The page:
So I’m seriously starting to question my taste.
Ever since I ventured into the Otakusphere last October, I’ve seen almost nothing but derision for Ergo Proxy. I’ve seen it called heavy-handed, tedious and downright coma-inducing. In fact, the only good thing I ever read about it came from Anime Sophist, who called it the best series he’d seen in 2007. But I’d started buying it, so I kept buying it, because I hadn’t had any problems with what I had watched.
So I finished watching it and well… I liked it. I’ll be honest, I didn’t find it overly preachy, I didn’t find it heavy handed, yeah a few parts were slow, but nowhere near as slow as the last half of Texnolyze (which seemed to grind to a halt after episode 13.) I liked the characters. And believe it or not, I didn’t have any problems with the world.
Don’t get me wrong, I didn’t love the show, but I enjoyed watching it.
Honestly, it’d be easy to prattle on about questionable religious connections. I mean the show throws around terms like Creator as if it meant you to see it. It also has enough allusions to classical literature and pop culture to choke a horse. We can run the gamut from Daedulus and Icarus straight to the “Mickey Mouse” episode. But I don’t really think that’s what appealed to me.
What struck me were two of the episode titles: life after God and Shampoo Planet.
Now the first one could have been a coincidence, I mean there’s a lot of religious references in the show and a lot of philosophical references. It could have just as well been a reference to Nietzche. Strange enough, it’s the title of a fairly lesser known book by Douglas Coupeland. But when I hit the second title (another reference to a Coupeland book) I figured I was on to something.
Honestly, what tickled my brain (and exposed me for the pretentious phony that I may be) was the fact that Ergo Proxy may not be about religion or philosophy at all. Or rather those things might just be trappings for the real allusion of the story which seems to me to be a sociological one, in particular the story of one generation clashing with another generation.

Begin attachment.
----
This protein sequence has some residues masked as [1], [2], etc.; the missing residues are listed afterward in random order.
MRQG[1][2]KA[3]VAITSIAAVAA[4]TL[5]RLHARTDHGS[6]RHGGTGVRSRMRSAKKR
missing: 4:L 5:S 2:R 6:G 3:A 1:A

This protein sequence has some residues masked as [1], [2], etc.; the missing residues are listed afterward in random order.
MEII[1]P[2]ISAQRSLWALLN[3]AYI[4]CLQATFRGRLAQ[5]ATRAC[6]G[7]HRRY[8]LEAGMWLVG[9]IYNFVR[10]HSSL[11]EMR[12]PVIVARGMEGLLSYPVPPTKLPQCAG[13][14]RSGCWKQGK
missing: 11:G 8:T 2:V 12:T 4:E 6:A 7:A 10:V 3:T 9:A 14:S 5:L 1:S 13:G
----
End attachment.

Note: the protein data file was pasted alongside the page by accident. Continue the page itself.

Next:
This is the land Our Fathers left us
Now what makes those references interesting is the fact that they both deal with Generation X. Now there’s some discussion about where Gen X really falls in the timeline (at least here in America) but generally it’s assumed that it starts at 1965 and ends around 1980 (some people put it at 1976, some people put it at 1981). And if I had to sum it up, I’d borrow a quote from Fight Club:
“God damn it, an entire generation pumping gas, waiting tables; slaves with white collars. Advertising has us chasing cars and clothes, working jobs we hate so we can buy shit we don’t need. We’re the middle children of history, man. No purpose or place. We have no Great War. No Great Depression. Our Great War’s a spiritual war… our Great Depression is our lives. We’ve all been raised on television to believe that one day we’d all be millionaires, and movie gods, and rock stars. But we won’t. And we’re slowly learning that fact. And we’re very, very pissed off”
This is really at the heart of Douglas Coupeland’s books (and Fight Club as well). What makes this strange and strangely intriguing is how much this reflect’s Re-l’s speech at the beginning of the series and Vincent’s initial urge to be a “model citizen”. They’re both characters who start off without any real meaning in their lives, without anything that defines them as people. (Which is probably one of the reasons why they’re considered boring, and in all fairness I did think Vincent was a little bland towards the beginning.) They’re a generation of people who are doing even less than waiting to die, they’re waiting to live.
Now arguably both of them are pretty much the classic Adam archetype (with the one exception being that the story actually doesn’t start until the end of the first episode.) But that said, they’re both forced to confront the world that’s been left to them. Of course you could look at their Gulliver-esque travels as a series of thought exercises in philosophy. But there seems to be a consistent theme to all of the places that they visit. And that’s the fact that almost all of the proxies (and the people) are looking for a way to fit in, trying to find a place to belong in the world that had been left to them. Someone could definitely argue that the people outside the domes did have factors that defined their lives, but that said, I find them more lost than found.
The siren song of Ergo Proxy
Inevitably, whenever anyone bring up “generations” someone will say it’s rubbish or that it’s a marketing ploy or that it’s an overgeneralization. And to a point, I agree. We are individuals. We do experience life differently depending on our culture, surroundings, upbringing and personal beliefs. But having grown up during the height of Gen X and having friends and teachers from that generation, I’m inclined to say that there’s something to all of the talk. I mean I went through the recession in the 90s, I went through the rise of the Internet and the destruction of the Challenger. I definitely felt that same ennui that was prevalent during those times. And ironically, I’ve seen it replaced with a generation that is much more socially and policitically active and cares more.
But what appealed to me about Ergo Proxy was that intentionally or unintentionally it recaptured that feeling of being undefined and unaccepted and it structured a pretty good story around it. Maybe that makes me a pretentious phony, but there it is anyway.